HTC has issued a security fix for a Bluetooth vulnerability that exposed to risk all the information on a user's handset.
The vulnerability was found in a Bluetooth driver, obexfile.dll, and if affects the company's smartphones running Windows Mobile 6.0 and 6.1 including the popular Touch Diamond, Touch Pro, and Touch HD. The exploit requires the phone's Bluetooth to be turned on and for the user to enable Bluetooth file sharing. A hacker could then move the shared folder into other folders. With this, an attacker could have access to phone numbers, photos, and other data, as well as upload malicious code to the handset.
Users of HTC devices can download the fix from HTC's Web site, and transfer it to their handsets via Microsoft ActiveSync or Windows Mobile Device Center. HTC users can alternatively limit their vulnerability by turning off Bluetooth entirely, or by disconnecting from any device that is not already paired with the handset.
The flaw was originally discovered by security researcher Alberto Moreno Tablado earlier this year, and he said he notified the company of it in February. He said there was no response, so he took the news public this week. The official fix came out shortly after the public disclosure.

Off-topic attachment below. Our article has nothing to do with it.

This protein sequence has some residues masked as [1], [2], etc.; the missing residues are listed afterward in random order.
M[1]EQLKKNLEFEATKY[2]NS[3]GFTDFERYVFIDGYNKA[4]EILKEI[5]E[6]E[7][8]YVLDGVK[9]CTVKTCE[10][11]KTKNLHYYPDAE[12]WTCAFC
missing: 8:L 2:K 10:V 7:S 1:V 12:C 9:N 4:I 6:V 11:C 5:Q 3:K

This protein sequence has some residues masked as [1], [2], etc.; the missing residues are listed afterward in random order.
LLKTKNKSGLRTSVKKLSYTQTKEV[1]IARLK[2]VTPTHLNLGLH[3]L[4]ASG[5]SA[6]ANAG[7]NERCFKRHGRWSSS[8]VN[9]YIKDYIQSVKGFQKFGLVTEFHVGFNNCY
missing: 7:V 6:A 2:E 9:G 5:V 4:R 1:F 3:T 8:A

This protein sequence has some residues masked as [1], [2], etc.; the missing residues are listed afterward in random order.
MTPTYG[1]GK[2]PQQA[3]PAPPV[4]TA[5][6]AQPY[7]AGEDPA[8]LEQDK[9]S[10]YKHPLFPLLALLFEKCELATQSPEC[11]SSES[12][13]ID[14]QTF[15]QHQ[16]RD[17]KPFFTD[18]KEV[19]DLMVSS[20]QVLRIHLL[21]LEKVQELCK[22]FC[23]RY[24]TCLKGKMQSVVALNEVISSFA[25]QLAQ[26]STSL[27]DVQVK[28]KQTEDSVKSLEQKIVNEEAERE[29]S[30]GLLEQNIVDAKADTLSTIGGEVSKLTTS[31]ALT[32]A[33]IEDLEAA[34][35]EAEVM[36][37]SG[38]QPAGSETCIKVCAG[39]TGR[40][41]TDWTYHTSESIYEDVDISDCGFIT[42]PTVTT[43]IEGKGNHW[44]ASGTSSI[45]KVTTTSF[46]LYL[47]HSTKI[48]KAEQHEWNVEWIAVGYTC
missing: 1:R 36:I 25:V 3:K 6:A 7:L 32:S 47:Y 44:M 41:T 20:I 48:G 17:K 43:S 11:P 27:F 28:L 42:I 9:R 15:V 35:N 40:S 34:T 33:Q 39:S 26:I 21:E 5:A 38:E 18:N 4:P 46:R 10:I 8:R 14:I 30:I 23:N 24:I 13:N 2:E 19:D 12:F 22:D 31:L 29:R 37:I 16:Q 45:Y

As consumers increasingly carry large amounts of personal data on their handsets, security experts are growing concerned that hackers will target these devices. There has not been a massive attack yet like those targeting desktop PCs, and that's partly because there are so many different mobile phone operating systems.
But the leading smartphone OS, Symbian, has already seen a few small-scale attacks, and one of exploit enabled criminals to steal money from phone accounts.
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